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NYC firearms transport case gets SCOTUS cert

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  • #16
    Originally posted by camper4lyfe View Post
    So they hear the case today, but what's the expected timeline to get a decision?
    I think the decision is likely to be announced around June?

    Everyone is going to be trying to figure out what the justices are thinking based on their comments and questions today.

    Anyone know if RBG is going to be there for today's oral arguments?
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    • #17
      NRA Life Member
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      I was thinking of his cannon.

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      • #18
        Consider the source, but: I just saw a NY Times article reporting on the proceedings today, looks like SCOTUS may decide the case is moot based upon all the 11th hour law changes that NYC made.....
        Beer is like porn, you can buy it but it's more fun to make your own

        I have to bend over too far

        I get a boner.

        bareback every couple of days, GTG. Bareback, brokeback, same $hit!

        I joined a support group to help me deal with my social anxiety but I just can't seem to work up the nerve to go to a meeting......

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        • #19
          yep, dodge the real issue
          don't ever expect "justice" from SCROTUS
          “The function of the law is not to provide justice or to preserve freedom. The function of the law is to keep those who hold power in power.” – Gerry Spence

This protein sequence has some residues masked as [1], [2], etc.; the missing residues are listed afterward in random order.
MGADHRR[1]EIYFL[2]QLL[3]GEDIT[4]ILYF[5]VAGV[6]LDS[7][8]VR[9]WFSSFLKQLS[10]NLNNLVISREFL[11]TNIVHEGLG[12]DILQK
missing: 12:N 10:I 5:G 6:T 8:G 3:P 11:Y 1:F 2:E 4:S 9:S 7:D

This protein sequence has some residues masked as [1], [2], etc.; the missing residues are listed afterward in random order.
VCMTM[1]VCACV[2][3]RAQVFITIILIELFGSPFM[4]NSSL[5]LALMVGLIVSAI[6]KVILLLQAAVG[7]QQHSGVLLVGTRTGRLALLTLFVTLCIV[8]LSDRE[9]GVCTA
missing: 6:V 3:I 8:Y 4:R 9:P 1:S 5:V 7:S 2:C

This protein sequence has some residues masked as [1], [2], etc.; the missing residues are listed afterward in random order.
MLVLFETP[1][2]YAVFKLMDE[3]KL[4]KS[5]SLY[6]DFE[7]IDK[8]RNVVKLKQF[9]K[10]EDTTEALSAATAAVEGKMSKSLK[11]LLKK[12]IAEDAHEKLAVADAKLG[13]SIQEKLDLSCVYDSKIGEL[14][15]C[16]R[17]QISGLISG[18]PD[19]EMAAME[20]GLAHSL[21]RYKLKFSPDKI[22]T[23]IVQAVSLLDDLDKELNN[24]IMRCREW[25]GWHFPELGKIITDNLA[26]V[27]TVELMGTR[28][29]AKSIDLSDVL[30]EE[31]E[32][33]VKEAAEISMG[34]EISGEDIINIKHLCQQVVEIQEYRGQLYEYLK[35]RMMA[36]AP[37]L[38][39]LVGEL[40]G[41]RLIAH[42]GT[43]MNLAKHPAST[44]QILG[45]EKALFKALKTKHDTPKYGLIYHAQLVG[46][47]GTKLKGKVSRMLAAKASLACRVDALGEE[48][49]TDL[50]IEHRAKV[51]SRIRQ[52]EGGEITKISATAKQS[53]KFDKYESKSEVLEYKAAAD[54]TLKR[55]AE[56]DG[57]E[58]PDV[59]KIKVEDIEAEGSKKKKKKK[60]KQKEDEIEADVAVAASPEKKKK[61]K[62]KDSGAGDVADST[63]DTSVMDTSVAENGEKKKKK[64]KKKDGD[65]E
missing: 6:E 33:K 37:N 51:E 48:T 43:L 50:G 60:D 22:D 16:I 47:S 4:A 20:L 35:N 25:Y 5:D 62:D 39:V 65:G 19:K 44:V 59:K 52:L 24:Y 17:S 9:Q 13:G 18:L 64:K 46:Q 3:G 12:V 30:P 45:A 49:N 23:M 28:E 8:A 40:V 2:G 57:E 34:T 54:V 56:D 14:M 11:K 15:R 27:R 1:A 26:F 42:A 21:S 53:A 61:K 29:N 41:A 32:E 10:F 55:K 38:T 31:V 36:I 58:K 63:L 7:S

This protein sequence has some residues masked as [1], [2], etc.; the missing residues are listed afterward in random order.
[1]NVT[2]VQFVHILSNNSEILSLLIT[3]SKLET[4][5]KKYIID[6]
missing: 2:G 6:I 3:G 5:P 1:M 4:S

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          • #20
            Originally posted by thughes View Post
            Consider the source, but: I just saw a NY Times article reporting on the proceedings today, looks like SCOTUS may decide the case is moot based upon all the 11th hour law changes that NYC made.....
            Consider the source.

            Based on the different reviews and summaries of oral arguments that I've been reading, I'm not sure that they'll decide the case is moot. As far as I can tell, conditions haven't changed any since the court denied the NYC argument for dismissal. So to go through all this pomp and circumstance just to render it moot after oral arguments seems like a dumb move from a court that puts a high value on its time. Roberts pointed out that the plaintiffs' case could be amended for monetary damages, and that would mean that case is still alive.

            Some of the information I've been getting from Twitter sources seems more optimistic, but nothing I'm reading is giving me the impression this is going to lead to a big "strict scrutiny" ruling. I don't follow these things on a regular basis, so I'm not sure how many times the court makes a ruling that isn't more or less aligned with what is being argued. In this case, it seems that most of the arguments were about mootness, and the plaintiffs weren't necessarily making a strict scrutiny argument. Sounds like a better argument could have been made by the 2A side, but time will tell.